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Hashikuraji: 15th Bekkaku Temple



HOME > Japan’s Local Treasures > Hashikuraji: 15th Bekkaku Temple


Salvation at the chopstick temple within the mountainscape of Shikoku

Tourism Shikoku



The “hashi” of Shikoku Island’s Hashikuraji Temple’s name is curiously derived from the Japanese word for chopsticks.
Legend has it that Hashikuraji in Tokushima Prefecture was founded in 828, after the Buddhist guardian deity of seafaring, Konpira Daigongen, revealed himself before the Buddhist monk Kukai. Konpira promised Kukai to save anyone who used chopsticks, a ubiquitous utensil in Japan, meaning salvation for all.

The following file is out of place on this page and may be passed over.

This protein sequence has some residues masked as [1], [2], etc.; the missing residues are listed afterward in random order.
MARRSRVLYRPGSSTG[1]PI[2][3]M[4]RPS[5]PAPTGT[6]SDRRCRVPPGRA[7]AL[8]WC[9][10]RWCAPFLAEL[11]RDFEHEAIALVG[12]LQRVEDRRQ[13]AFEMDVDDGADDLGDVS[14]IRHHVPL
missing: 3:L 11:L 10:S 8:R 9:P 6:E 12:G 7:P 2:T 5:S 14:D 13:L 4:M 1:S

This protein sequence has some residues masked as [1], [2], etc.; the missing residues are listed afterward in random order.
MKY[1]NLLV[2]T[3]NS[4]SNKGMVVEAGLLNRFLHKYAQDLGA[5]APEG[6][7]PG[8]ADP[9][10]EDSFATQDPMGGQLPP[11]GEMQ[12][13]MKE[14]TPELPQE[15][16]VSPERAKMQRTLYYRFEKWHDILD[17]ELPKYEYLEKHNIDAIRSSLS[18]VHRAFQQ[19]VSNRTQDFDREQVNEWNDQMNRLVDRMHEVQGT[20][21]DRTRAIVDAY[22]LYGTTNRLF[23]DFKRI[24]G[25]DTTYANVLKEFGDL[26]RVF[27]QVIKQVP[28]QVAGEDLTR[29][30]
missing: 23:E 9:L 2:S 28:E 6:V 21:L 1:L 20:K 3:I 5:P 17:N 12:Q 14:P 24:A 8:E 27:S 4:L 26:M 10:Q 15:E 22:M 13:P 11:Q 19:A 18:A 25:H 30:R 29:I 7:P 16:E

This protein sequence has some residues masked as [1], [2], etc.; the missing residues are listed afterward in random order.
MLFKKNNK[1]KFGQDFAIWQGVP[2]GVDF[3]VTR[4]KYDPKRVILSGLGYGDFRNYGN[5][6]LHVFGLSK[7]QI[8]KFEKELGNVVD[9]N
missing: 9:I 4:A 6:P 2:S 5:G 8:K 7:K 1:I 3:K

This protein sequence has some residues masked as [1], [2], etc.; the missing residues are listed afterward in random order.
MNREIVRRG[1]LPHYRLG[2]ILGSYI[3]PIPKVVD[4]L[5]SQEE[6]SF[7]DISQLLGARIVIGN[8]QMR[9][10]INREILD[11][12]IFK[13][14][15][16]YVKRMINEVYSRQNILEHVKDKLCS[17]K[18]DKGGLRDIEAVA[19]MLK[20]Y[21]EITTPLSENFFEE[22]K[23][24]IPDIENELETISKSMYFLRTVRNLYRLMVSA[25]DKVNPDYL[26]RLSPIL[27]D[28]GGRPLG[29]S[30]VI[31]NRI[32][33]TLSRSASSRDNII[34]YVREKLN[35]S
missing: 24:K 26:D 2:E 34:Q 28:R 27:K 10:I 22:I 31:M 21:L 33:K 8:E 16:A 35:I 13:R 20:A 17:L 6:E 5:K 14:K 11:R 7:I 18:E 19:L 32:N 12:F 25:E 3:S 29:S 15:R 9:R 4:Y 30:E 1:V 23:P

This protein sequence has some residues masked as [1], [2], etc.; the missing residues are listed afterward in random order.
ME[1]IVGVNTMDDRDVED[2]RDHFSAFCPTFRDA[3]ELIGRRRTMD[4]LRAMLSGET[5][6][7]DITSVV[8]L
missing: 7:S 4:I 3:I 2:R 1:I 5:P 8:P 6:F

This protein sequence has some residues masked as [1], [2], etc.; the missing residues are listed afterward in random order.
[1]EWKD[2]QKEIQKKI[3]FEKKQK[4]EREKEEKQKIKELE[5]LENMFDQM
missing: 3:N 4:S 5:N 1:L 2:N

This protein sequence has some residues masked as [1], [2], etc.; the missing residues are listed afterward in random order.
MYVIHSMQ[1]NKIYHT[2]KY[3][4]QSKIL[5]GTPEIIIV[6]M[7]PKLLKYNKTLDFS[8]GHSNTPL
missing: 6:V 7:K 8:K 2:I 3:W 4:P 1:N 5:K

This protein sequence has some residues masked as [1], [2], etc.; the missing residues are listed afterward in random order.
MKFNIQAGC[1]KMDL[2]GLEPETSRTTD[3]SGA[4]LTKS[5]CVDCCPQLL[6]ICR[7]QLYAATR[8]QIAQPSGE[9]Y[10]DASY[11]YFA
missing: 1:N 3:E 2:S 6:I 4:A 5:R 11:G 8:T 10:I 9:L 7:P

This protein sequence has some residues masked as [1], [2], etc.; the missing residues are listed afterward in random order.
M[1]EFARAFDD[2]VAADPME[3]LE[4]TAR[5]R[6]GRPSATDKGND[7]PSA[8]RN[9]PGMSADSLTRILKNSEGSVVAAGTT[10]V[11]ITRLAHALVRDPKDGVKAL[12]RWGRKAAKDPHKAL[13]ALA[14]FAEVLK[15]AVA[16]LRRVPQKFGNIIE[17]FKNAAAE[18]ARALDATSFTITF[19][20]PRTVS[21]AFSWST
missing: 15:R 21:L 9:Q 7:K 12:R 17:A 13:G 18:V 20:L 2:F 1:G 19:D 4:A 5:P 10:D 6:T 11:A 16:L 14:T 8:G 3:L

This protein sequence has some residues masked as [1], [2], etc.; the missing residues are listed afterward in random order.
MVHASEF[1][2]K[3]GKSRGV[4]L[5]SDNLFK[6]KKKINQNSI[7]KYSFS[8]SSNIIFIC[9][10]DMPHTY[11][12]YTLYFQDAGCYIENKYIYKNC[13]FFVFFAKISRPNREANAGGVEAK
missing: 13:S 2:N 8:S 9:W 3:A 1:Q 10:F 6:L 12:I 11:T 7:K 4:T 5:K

The ancient temple, founded on this notion of saving and granting happiness to all, holds two major ceremonies to celebrate this connection with Konpira. On the 12th day of April and November, the Mahaparinirvana Tendai is held, a service involving the reading of 600 Mahaparinirvana Paramita sutras. On these days, it is believed the prayers of everyone are heard.
Hashikuraji is a National Tangible Cultural Property and mountaintop temple that can be accessed via the Hashikurasan ropeway. It is also one of few religious sites at which traditions from Shinto and Buddhism sit side by side.


How to get there


It takes about 1 hour and 10 minutes from Kansai Airport Station to Shin-Osaka Station by, 45 minutes from Shin-Osaka Station to Okayama Station by Shinkansen bullet train, 1 hour and 30 minutes from Okayama Station to Awa Ikeda Station by express train, 10 minutes from Ikeda Station to Miyoshi High School by bus, and 4 minutes from Tozanguchi Station to Hashikuraji Station by ropeway. It takes about 1 minutes from Chopenzouji Station to Chopenzouji on foot.


1006 Shuzu Kuratani, Ikeda-cho, Miyoshi-shi, Tokushima-ken


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